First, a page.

Fomenting a Medicaid Revolution

Tommy Thompson, the former governor of Wisconsin and former U.S. Secretary of Health and Human Services, is touting a four-part Medicaid makeover. The program, ...
September 22, 2006

Thompson Tommy Thompson, the former governor of Wisconsin and former U.S. Secretary of Health and Human Services, is touting a four-part Medicaid makeover. The program, he says, "is broken" and one of his four fixes is to move long term care from Medicaid (a shared state-federal program) to Medicare (a program funded solely by the feds).

It would be hard to come up with a governor in office, formerly in that office or someone running for that office who wouldn't love to see that happen: give up the multi-billion-dollar burden of long term care for the elderly and let the fed budget take it on instead. And it's equally hard to think of a U.S. Representative who'd want to see the federal government shoulder those costs alone. So what's Thompson's strategy for moving LTC from column A to column B?

In a recent interview, Thompson, who is currently with Deloitte Touche consultants, saw the road to welfare reform as the blueprint for Medicaid change. To get the feds to take over LTC, Thompson admits, is a difficult sell, "but we can make it much more acceptable with innovative programs."

More from the exclusive interview with Thomspson after the jump.

Several years before the federal government passed welfare reform legislation, Thompson as governor of Wisconsin began asking the feds for waivers to experiment with AFDC reforms. "When I started welfare reform in Wisconsin, every governor said I was crazy -- how can you take on AFDC, it's a sacred program. Everyone knew it had failed but no one wanted to take it on." Through waivers, though, Thompson showed how Wisconsin could improve the program and much of that was part of the new approach to welfare. The same holds true for Medicaid reform. "I am confident," he says, "that if governors started some pilot programs, we could show the way and develop a lot of support at the federal level."

So what's he recommending to show the way on long term care? He starts off with a tax credit "for the person taking care of mom or dad so mom or dad don't have to go into a nursing home." He'd also like to see other programs that help the elderly stay at home longer. "Give them the opportunity to purchase things outright so that individual Medicaid recipients and dual eligibles could buy the services and things they need. I'm looking at something more expansive than a pilot program, something to use as a basis for getting the federal government to buy into this."

In His Own Words: More from Tommy Thompson Interview--

I envision a time when, if states took over Medicaid, they would be able to develop a program whereby the governor from, say, the state of Wyoming would set up program in which he or she would be able to get all children vaccinated and go to the National Governors Association conference as well as the New York Times and Governing Magazine and brag about having the healthiest children. The same thing would go for, say, the governor of Missouri to come in and say, 'I've got a program where all moms below poverty level or $30,000 a year have to have a mammogram so I have the healthiest moms.' States can unleash the power of innovation and opportunities.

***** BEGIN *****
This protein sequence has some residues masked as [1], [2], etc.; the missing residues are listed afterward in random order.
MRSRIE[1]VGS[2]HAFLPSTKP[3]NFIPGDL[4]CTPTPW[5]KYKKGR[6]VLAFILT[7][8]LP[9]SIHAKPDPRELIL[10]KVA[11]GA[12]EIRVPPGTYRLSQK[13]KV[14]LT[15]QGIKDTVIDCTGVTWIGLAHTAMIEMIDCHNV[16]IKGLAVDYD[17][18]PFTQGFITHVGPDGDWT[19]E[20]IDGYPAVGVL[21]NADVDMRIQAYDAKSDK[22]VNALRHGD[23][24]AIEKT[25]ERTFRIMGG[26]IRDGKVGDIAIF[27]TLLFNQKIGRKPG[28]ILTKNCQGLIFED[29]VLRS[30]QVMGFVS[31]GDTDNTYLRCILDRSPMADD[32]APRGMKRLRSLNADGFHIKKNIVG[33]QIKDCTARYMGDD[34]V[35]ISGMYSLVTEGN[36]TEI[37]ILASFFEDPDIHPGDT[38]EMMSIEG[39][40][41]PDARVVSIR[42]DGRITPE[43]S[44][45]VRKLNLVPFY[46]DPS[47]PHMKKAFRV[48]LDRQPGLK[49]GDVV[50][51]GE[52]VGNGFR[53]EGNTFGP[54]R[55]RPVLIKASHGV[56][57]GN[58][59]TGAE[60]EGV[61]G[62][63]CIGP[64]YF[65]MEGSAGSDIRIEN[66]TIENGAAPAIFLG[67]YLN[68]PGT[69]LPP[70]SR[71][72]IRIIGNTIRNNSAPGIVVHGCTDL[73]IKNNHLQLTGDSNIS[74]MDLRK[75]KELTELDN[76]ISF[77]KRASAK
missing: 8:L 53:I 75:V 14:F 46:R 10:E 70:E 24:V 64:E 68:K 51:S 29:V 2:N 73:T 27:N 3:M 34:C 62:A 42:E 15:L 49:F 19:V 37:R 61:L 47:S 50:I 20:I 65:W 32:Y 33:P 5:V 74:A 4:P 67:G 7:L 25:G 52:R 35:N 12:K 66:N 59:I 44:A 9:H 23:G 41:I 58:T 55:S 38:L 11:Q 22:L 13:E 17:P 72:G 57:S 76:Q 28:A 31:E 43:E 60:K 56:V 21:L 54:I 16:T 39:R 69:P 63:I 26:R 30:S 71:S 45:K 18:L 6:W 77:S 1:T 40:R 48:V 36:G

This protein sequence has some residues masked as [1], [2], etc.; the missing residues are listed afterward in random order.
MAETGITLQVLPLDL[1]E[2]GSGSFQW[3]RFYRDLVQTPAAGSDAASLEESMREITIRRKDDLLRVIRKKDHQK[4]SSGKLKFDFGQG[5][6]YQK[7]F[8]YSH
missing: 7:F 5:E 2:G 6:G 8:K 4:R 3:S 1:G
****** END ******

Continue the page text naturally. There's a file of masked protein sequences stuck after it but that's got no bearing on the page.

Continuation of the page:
We need to use more health IT. An Institute of Medicine report found that 98,000 people died from medical mistakes. Half of those were caused by doctors and health clinics giving the wrong medicine to the wrong person in the wrong amount at the wrong time. We can reduce those deaths and eliminate them by e-prescribing. That would be a tremendous step forward. But most doctors don't do it. Under Medicaid, we could demand that any doctor that takes Medicaid--or Medicare--patients has got to e-prescribe. Set the bar higher and that would get you the opportunity for improving health care considerably.

Second, on electronic medical records, we could require under Medicaid and Medicare that everyone has an electronic record in the next 24 months. We can use the power of Medicaid and Medicare to transform health care. A state could try that with electronic medical records, and once it's done, other states and goverment leaders would look to it and try to copy it.

States like to have bragging rights. Look at what the state of Washington is doing with e-prescribing. It requires doctors to e-prescribe. And Massachusetts' program for the uninsured--everyone will have coverage now. That's also opening up competition and encouragement for other governors during the election cycle to talk about innovative ideas to bring forward to cover everyone.

I'll bet you that in the next legislative session -- within the next 12 months -- there will be 20 to 25 states with uninsured programs similar but slightly different than Massachusetts' and e-prescribing cropping up in 25 states. Things mushroom and bubble up to the federal government. Just like welfare reform. It took eight years for the feds to get into the act on welfare. Same thing will happen with Medicaid. Mark my words. I predict that 20 to 25 states will act within 12 months and within six years the federal government will be adopting what states are trying with waivers.

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